For a few years now, I have struggled with the concept that I am not a poet. It's like a weather forecast: all the conditions are right but the storm just isn't happening. I have bipolar disorder, which usually a side effect is the individual being a bit more creative, and has also lead me into situations and experiences that I frankly would rather never have had. I'm fairly intelligent, even bordering into clever. I have a good command of the english language and I typically spell things correctly.
Prose comes to me like music came to Mozart. The best way to describe anything is with a far fetched bizarre analogy, which I even use in my papers for school. In fact, many of my grades on term papers were saved from lousy research by exotically descriptive prose and a good analogy.
But what is poetry? Ryan studied it, and I have not. Sure, I've read books, and discovered that Dickinson is not to my liking, and so forth. Where does one cross the line. It's like traveling in the United States; adjacent states can be so similar that you may not know you've crossed the line except for the sign. I've heard rap called the poetry of the streets, and I've heard rock stars called poets, but I can't usually accept either of those labels. Rap can be very cleverly rhymed, but what does it do? I don't see past the egocentricity and party boasts. Rock lyrics can be so vague. Some of the songs that used to really move me now seem to me to be nothing more than words chosen at random out of a dictionary by a word-sniffing dog. Unfortunately, this kind of writing is what my attempts usually emulate.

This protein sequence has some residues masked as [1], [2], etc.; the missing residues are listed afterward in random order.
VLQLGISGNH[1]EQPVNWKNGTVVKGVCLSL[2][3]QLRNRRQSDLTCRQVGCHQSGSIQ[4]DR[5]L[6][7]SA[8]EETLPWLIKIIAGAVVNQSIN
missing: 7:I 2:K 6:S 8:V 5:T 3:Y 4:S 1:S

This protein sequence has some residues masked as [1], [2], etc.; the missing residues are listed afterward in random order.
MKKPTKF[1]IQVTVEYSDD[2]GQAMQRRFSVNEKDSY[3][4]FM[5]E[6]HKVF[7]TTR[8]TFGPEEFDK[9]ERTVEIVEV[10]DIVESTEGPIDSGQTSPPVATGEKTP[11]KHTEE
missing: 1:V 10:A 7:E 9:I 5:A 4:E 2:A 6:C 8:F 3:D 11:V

favor everyone but myself
to create just to fail,
and thus fail to create
and the world still anticpates.
No one knows what I'm talking about. This wouldn't get any real respect in academia, or from people who are more literate than limericks. Ryan said writing must be practiced, but I can't fix dribble like I fix my intonation or phrasing in music.
Planes Mistaken For Stars wrote a song that really sums up what I'm feeling (at least to me; in true rock fashion I don't know what they intended to mean).
Poet, I'm sick of your pretty lies.
and it was about the song that sang of the shelves I wished you on, now sing along.
and I used to wish my heart as good, my heart as strong.
Don't say it's gone.
I'll pull the truth to you.
And even if it breaks us both down, don't say it's gone.
I like it because of some clever word play and it's unpretentious nature. I think they are singing about not really writing something that may stand the test of time or will be quoted in readings (except for maybe a blog!). I think the style of writing emulates the message: unmetered, unrhymed, unstanza-ed, unsuave. And I think that they (and myself) know the difference.
But they, and I, both know what we really wish for and want. The conditions are favorable. We want a storm.